Professor Hoàng Tụy’s inspiring journey in search of knowledge


“At age 15, I quit school for one year because I had respiratory problems and was partially paralyzed,” said Professor Hoàng Tụy in an interview with Professor Koblitz for The Mathematical Intelligencer magazine in 1990.

This man, despite his challenging physical conditions and the Vietnam War, rose above his challenge and became a math professor. In the spirit of Vietnam’s National Day, we’d like to bring you an inspiring story of the man who helped create Vietnam’s modern math system.

This is the life story of Professor Hoàng Tụy, a distinguished Vietnamese mathematician and one of the most recognized scientists of the 20th century.  

Professor Hoàng Tụy’s original story can be found in his book Xin Được Nói Thẳng, or Let’s Speak Truth (2019). Here it has been adapted and edited for brevity and clarity.


He grew up in a family of patriots



Hoàng Tụy (center)
Image adapted from: Đại học Quốc gia Hà Nội VNU

Hoàng Tụy was born in 1927 in Điện Bàn, Quảng Nam. Even though he was from an aristocratic family during the Nguyễn dynasty, he grew up in poverty. His family members, most of whom were mandarins and governors, were known to have led a life of humility and integrity.

His uncle was Hoàng Diệu, the governor of Hanoi and the most famous patriot of his time.

At the age of 4, his father died, and the pressure of raising a family of seven kids fell on his mother. 

As the wars between revolutionists and French colonists became more intense, his siblings were fired from their jobs for refusing to serve the colonial government.


Image adapted from: Đại học Quốc gia Hà Nội VNU

Since young, he had developed an interest in mathematics.

However, his studies were constantly interrupted by his chronic ailments.

At the age of 15, his respiratory condition worsened and left his limbs paralyzed. Thankfully, he was cured 3 months later after acupuncture treatment and taking eastern medicines.

During his homebound period of time, he studied math all by himself.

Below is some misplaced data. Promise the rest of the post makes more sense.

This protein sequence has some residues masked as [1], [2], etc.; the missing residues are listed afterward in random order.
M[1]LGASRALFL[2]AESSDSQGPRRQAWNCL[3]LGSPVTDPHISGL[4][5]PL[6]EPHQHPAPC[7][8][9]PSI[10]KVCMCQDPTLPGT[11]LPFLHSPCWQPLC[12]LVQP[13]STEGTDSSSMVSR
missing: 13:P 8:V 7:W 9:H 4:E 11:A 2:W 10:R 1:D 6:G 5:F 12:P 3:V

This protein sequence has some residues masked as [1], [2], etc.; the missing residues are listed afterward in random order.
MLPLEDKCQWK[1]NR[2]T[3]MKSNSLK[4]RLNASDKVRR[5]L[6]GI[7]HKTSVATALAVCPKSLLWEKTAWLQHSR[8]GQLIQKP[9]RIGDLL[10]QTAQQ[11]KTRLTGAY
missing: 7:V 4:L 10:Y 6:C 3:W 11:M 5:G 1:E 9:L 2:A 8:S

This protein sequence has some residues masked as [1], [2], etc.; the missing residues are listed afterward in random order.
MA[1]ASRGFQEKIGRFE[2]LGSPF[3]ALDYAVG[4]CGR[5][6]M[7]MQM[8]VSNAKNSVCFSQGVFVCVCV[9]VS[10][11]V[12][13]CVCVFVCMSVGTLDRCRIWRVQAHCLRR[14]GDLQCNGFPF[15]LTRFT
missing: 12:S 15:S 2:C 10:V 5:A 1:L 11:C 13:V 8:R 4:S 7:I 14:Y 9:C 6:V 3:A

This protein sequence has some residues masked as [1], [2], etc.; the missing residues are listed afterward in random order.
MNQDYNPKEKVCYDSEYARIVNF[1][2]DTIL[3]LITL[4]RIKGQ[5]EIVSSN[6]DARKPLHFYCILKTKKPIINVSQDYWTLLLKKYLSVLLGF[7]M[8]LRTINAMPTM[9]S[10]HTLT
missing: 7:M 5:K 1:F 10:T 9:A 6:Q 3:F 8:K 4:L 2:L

His self-study skills helped him excel and graduate early



Hoàng Tụy (third one from the left, front row)
Image adapted from: Đại học Quốc gia Hà Nội VNU

Obviously, his self-study skills and passion for knowledge paid off big time.

After returning to school, he excelled in his academic performance and even graduated one year earlier compared to his peers. During this time, he planned to go to Hanoi to pursue his higher education in math and gave summer tuition to earn money.

In late 1946, he went all the way to Hanoi, only to find that all schools had been closed as Hanoi fell into the hands of French colonists. 

As his college dream fell apart, he used the rest of his college fees to buy math books and returned to his hometown. 


Image adapted from: CAND

Fortunately, opportunities are still reserved for those who are prepared.


A 1,000KM journey for math lessons



Mathematician Lê Văn Thiêm
Image adapted from: Quê Hương

At the age of 24, he received life-changing news while working as a teacher in Quảng Ngãi.

Professor Lê Văn Thiêm, his favorite mathematician, would return to Vietnam from France and open an advanced math class in the north.

Even though Hoàng Tụy was a married man by then, the sound of learning math still set his heart on fire.

Without hesitation, he packed a bag of books, rice, and a cooking pot. That was quite a modest set of belongings for a long journey that spanned 1,000KM and that would require months to complete.


The Trường Sơn mountains
Image credit: Biên Phòng